I’ve been in the redwoods often, usually up on the north coast around Eureka but once I was hiking in the redwood forest in the Santa Monica mountains a week or so after a fire, and I could see firsthand how the giant trees fared quite well through the flames. Fire is part of the ecosystem, and it doesn’t overly worry me when I hear of big fires in the redwoods, although occasionally some really big trees are lost. The much bigger concern is climate change, which can irreparably destroy the entire forest.

During my hikes, I’d come across other hikers from time to time, almost all of whom looked a lot like me — white folk. There are complex reasons why not so many people of colour in North America are hikers and campers, but at least part of the cultural mix is they are not welcomed, and do not feel welcomed.

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Budget Committee (Friday, 9:30am, City Hall and online) — agenda


No meetings

On campus


The Cunning Little Vixen (Friday, 7:30pm, Dunn Theatre, Dal Arts Centre) — DalOpera production; until Feb. 5, $15/10, more info here

In the harbour

06:00: CMA CGM Montreal, container ship, arrives at Pier 42 from Montreal
08:30: East Coast, oil tanker, sails from Irving Oil for sea
08:30: Acadian, oil tanker, moves from anchorage to Irving Oil
14:00: CMA CGM Montreal sails for sea
20:00: Oceanex Sanderling, ro-ro container, sails from Pier 41 for St. John’s

Cape Breton
07:15: SFL Trinity, oil tanker, sails from EverWind for sea
14:00: Algoma Vision, bulker, arrives at Aulds Cove quarry from Belledune, New Brunswick
16:00: CSL Metis, bulker, sails from Nova Scotia Power coal dock (Point Tupper) for sea
19:00: Harmonic, oil tanker, arrives at EverWind from Greater Plutonia offshore terminal, Angola


Stay warm.

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Tim Bousquet is the editor and publisher of the Halifax Examiner. Twitter @Tim_Bousquet Mastodon

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  1. I don’t do remote hikes, but I get out at least once a week in the nice months locally. The demographics of hiking trails within an hour of HRM may skew slightly whiter than, say, Spring Garden Road, but not by much.

  2. Many conservationists are also going to have to grapple with the fact that the idea of ‘protected areas’ and game laws are rooted in the colonial action of kicking indigenous people off of the land, removing their cultural connection to managing it and taking ‘control’ of it through settler laws. Many park superintendents and staff were directly tied to residential schools, racist ideas and physically ejecting indigenous people from newly created ‘parks’ in Canada and from established communities.

    The way things were conserved for thousands of years was by people having close connections to the land. As a society we are going to have to figure out how to return to a balance of protection, access and sustainable use. Largely ,the knowledge of how to do that still lies with indigenous cultural practices. If nobody has a connection to a place then nobody will care if it gets destroyed…that’s largely how over-exploitation of resources is successful today and why it faces so little pressure to change.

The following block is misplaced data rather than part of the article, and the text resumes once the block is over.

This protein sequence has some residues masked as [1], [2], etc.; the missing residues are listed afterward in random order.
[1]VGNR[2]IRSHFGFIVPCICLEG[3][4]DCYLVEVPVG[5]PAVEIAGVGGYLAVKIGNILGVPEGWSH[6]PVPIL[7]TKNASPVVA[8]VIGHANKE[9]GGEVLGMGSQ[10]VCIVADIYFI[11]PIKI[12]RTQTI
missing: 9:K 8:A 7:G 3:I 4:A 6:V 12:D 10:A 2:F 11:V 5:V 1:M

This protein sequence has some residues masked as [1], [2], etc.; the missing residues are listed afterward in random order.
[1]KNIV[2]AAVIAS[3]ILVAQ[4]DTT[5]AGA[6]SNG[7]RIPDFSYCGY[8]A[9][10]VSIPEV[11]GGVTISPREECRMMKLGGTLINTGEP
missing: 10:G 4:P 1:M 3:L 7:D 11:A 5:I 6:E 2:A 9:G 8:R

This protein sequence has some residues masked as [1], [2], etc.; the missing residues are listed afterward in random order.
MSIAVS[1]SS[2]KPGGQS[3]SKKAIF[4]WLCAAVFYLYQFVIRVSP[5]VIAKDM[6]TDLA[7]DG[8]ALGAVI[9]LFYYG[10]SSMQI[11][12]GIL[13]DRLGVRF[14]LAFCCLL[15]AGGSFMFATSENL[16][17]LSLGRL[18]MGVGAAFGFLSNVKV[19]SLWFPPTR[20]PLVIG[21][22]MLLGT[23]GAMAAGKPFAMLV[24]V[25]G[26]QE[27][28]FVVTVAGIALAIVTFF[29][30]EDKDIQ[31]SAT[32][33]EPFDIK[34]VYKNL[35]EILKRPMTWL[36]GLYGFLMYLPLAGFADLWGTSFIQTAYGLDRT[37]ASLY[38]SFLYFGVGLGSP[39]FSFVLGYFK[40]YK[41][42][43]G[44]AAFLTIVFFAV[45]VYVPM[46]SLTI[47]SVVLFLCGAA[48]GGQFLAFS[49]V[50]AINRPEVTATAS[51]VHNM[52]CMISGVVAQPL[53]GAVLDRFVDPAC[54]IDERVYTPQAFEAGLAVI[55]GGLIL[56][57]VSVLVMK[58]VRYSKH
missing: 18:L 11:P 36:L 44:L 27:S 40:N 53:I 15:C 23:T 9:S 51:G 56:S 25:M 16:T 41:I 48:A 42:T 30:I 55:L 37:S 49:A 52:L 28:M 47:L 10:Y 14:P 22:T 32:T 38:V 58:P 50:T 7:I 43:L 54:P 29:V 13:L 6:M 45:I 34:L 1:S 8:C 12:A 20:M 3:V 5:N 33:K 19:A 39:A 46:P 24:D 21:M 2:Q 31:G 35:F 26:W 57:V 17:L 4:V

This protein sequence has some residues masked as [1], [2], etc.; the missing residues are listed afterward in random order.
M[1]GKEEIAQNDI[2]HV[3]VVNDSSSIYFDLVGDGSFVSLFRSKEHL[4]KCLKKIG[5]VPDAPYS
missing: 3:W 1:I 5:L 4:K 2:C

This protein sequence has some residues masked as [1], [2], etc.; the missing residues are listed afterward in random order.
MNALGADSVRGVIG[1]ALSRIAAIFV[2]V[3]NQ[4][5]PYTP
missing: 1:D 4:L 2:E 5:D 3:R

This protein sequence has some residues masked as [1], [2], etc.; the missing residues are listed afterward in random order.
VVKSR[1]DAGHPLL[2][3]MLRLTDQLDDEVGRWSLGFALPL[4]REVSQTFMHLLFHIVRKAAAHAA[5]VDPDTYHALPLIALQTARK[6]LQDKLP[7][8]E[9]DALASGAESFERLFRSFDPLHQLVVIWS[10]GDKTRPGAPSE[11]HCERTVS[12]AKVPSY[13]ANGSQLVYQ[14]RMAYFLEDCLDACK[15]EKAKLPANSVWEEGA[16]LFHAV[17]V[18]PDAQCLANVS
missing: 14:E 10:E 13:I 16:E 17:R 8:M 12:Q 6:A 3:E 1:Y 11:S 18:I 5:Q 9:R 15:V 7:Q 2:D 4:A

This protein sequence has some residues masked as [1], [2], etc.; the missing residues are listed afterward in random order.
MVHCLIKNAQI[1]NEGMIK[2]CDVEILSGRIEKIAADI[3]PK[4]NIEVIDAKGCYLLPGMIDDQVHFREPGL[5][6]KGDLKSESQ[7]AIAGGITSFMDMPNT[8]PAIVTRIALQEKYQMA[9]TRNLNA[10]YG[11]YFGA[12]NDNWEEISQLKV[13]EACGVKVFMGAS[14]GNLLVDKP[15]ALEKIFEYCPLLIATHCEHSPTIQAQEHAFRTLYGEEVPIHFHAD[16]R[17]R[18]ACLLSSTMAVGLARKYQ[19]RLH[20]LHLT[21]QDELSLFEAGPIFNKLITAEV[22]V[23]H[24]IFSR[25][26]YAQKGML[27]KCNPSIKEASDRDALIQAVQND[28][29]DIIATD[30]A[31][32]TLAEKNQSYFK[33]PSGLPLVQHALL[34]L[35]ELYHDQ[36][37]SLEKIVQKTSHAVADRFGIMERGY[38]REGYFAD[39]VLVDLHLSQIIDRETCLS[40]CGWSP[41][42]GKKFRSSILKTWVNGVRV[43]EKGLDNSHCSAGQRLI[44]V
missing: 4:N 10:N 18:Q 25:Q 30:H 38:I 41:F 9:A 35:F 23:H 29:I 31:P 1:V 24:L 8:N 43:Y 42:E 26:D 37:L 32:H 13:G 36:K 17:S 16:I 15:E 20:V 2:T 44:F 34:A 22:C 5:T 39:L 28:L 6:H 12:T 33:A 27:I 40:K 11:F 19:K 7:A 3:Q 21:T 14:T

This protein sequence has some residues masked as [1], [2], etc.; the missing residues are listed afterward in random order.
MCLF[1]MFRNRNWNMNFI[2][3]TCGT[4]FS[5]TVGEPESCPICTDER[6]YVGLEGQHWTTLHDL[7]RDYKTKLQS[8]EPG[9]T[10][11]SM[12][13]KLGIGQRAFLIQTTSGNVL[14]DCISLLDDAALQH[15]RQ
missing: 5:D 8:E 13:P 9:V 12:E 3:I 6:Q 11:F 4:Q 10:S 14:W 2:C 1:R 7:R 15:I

3. Tim – Try comparing NS Power with the other primary energy companies that serve Nova Scotians – the oil companies. Oil costs for Nova Scotians have gone up far more than electricity prices. And Oil company profits have too. None of them have gone bust that I know of. On the contrary.

    Energy is necessary to modern life unlike the other industries that have experienced such disruption.

    The reason there is such focus on NSPI is because it’s publicly regulated, unlike the oil companies – as it should be. The oil companies should be much more regulated than they are but that’s another story. NSP went heavily into coal decades ago when it was publicly owned, at the direction of the governments of the day, so public ownership can also lead to problems. I don’t think NSPI should ever have been privatized and I agree their profits are too high and reducing them would and should result in some savings – a fight for another day. But the main driver of rising prices is the cost of fuel and the cost of the necessary transition to zero carbon energy. Those are realities any electricity owner/operator would have to deal with. Energy efficiency to reduce bills while prices rise is one of the best things to invest in and that is happening due to government regulation as well as government funding outside the electricity system. I’d like to see it happen much faster – but it is happening and in 2022-3 there are important increases in program spending for low income and other households.

    This time of great change is a good time to consider all the options. Improvements and changes are certainly possible and needed. But no option will be easy or cheap.